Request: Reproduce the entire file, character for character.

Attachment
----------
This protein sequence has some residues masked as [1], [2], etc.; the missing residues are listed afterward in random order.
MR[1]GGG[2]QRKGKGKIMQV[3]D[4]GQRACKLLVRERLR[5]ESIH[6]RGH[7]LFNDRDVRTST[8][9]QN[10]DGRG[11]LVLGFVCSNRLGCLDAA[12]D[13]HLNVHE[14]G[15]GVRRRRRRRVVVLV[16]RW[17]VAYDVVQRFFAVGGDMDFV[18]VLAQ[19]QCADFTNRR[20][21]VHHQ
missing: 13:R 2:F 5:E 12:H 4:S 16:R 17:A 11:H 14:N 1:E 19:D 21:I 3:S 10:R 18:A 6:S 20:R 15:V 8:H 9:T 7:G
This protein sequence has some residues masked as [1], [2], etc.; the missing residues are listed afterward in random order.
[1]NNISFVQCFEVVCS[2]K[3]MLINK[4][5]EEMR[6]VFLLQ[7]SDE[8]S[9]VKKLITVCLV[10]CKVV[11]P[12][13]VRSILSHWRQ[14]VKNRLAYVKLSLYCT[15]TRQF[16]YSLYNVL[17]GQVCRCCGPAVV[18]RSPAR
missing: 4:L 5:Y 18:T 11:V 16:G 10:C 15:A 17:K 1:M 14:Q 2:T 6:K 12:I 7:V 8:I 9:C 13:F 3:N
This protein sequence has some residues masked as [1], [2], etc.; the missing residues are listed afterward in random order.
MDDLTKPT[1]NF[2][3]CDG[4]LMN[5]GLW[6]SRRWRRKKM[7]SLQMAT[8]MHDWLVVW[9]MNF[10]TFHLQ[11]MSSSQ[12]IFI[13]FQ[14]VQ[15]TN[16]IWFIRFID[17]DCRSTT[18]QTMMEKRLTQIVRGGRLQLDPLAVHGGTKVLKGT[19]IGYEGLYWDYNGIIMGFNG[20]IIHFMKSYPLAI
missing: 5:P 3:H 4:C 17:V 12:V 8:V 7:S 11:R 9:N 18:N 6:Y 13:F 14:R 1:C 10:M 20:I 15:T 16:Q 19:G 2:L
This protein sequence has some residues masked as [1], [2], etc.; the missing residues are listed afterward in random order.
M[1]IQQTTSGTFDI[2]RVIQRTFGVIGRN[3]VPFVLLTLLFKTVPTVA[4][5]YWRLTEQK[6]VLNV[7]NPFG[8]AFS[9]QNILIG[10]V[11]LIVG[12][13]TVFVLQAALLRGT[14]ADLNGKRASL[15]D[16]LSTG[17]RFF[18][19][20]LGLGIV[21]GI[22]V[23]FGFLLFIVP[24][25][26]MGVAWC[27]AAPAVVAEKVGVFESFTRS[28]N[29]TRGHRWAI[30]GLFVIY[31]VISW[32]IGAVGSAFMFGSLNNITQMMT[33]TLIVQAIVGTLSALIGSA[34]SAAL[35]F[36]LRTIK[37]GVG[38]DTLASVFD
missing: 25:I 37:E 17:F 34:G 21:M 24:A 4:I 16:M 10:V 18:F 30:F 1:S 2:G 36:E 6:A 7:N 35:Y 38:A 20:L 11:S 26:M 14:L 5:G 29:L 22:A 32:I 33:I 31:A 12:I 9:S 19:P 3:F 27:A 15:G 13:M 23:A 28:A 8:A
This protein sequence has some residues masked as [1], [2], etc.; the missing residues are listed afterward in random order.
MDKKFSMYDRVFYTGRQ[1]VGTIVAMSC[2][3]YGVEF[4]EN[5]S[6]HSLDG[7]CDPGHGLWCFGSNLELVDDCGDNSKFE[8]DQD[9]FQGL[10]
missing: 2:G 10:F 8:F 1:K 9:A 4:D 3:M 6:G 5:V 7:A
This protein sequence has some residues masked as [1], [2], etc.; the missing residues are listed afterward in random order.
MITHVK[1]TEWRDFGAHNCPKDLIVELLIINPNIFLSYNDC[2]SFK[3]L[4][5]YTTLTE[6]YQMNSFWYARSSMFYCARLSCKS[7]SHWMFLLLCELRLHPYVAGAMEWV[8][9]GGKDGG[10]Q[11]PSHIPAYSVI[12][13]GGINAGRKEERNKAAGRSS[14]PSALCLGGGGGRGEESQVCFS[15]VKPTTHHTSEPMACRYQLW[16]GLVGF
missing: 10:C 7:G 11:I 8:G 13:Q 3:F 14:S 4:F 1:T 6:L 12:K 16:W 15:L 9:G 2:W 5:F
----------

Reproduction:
This protein sequence has some residues masked as [1], [2], etc.; the missing residues are listed afterward in random order.
MR[1]GGG[2]QRKGKGKIMQV[3]D[4]GQRACKLLVRERLR[5]ESIH[6]RGH[7]LFNDRDVRTST[8][9]QN[10]DGRG[11]LVLGFVCSNRLGCLDAA[12]D[13]HLNVHE[14]G[15]GVRRRRRRRVVVLV[16]RW[17]VAYDVVQRFFAVGGDMDFV[18]VLAQ[19]QCADFTNRR[20][21]VHHQ
missing: 13:R 2:F 5:E 12:H 4:S 16:R 17:A 11:H 14:N 1:E 19:D 21:I 3:S 10:R 18:A 6:S 20:R 15:V 8:H 9:T 7:G
This protein sequence has some residues masked as [1], [2], etc.; the missing residues are listed afterward in random order.
[1]NNISFVQCFEVVCS[2]K[3]MLINK[4][5]EEMR[6]VFLLQ[7]SDE[8]S[9]VKKLITVCLV[10]CKVV[11]P[12][13]VRSILSHWRQ[14]VKNRLAYVKLSLYCT[15]TRQF[16]YSLYNVL[17]GQVCRCCGPAVV[18]RSPAR
missing: 4:L 5:Y 18:T 11:V 16:G 10:C 15:A 17:K 1:M 14:Q 2:T 6:K 12:I 7:V 8:I 9:C 13:F 3:N
This protein sequence has some residues masked as [1], [2], etc.; the missing residues are listed afterward in random order.
MDDLTKPT[1]NF[2][3]CDG[4]LMN[5]GLW[6]SRRWRRKKM[7]SLQMAT[8]MHDWLVVW[9]MNF[10]TFHLQ[11]MSSSQ[12]IFI[13]FQ[14]VQ[15]TN[16]IWFIRFID[17]DCRSTT[18]QTMMEKRLTQIVRGGRLQLDPLAVHGGTKVLKGT[19]IGYEGLYWDYNGIIMGFNG[20]IIHFMKSYPLAI
missing: 5:P 3:H 4:C 17:V 12:V 8:V 7:S 11:R 9:N 18:N 6:Y 13:F 14:R 1:C 10:M 20:I 15:T 16:Q 19:G 2:L
This protein sequence has some residues masked as [1], [2], etc.; the missing residues are listed afterward in random order.
M[1]IQQTTSGTFDI[2]RVIQRTFGVIGRN[3]VPFVLLTLLFKTVPTVA[4][5]YWRLTEQK[6]VLNV[7]NPFG[8]AFS[9]QNILIG[10]V[11]LIVG[12][13]TVFVLQAALLRGT[14]ADLNGKRASL[15]D[16]LSTG[17]RFF[18][19][20]LGLGIV[21]GI[22]V[23]FGFLLFIVP[24][25][26]MGVAWC[27]AAPAVVAEKVGVFESFTRS[28]N[29]TRGHRWAI[30]GLFVIY[31]VISW[32]IGAVGSAFMFGSLNNITQMMT[33]TLIVQAIVGTLSALIGSA[34]SAAL[35]F[36]LRTIK[37]GVG[38]DTLASVFD
missing: 25:I 37:E 17:F 34:G 21:M 24:A 4:I 16:M 10:V 18:F 30:F 1:S 2:G 36:E 6:A 7:N 35:Y 38:A 20:L 11:S 26:M 14:L 5:G 29:L 22:A 32:I 33:I 31:A 12:I 9:S 19:P 3:F 27:A 15:G 13:M 23:A 28:A 8:A
This protein sequence has some residues masked as [1], [2], etc.; the missing residues are listed afterward in random order.
MDKKFSMYDRVFYTGRQ[1]VGTIVAMSC[2][3]YGVEF[4]EN[5]S[6]HSLDG[7]CDPGHGLWCFGSNLELVDDCGDNSKFE[8]DQD[9]FQGL[10]
missing: 2:G 10:F 8:F 1:K 9:A 4:D 3:M 6:G 5:V 7:A
This protein sequence has some residues masked as [1], [2], etc.; the missing residues are listed afterward in random order.
MITHVK[1]TEWRDFGAHNCPKDLIVELLIINPNIFLSYNDC[2]SFK[3]L[4][5]YTTLTE[6]YQMNSFWYARSSMFYCARLSCKS[7]SHWMFLLLCELRLHPYVAGAMEWV[8][9]GGKDGG[10]Q[11]PSHIPAYSVI[12][13]GGINAGRKEERNKAAGRSS[14]PSALCLGGGGGRGEESQVCFS[15]VKPTTHHTSEPMACRYQLW[16]GLVGF
missing: 10:C 7:G 11:I 8:G 13:Q 3:F 14:S 4:F 1:T 6:L 12:K 16:W 15:L 9:G 2:W 5:F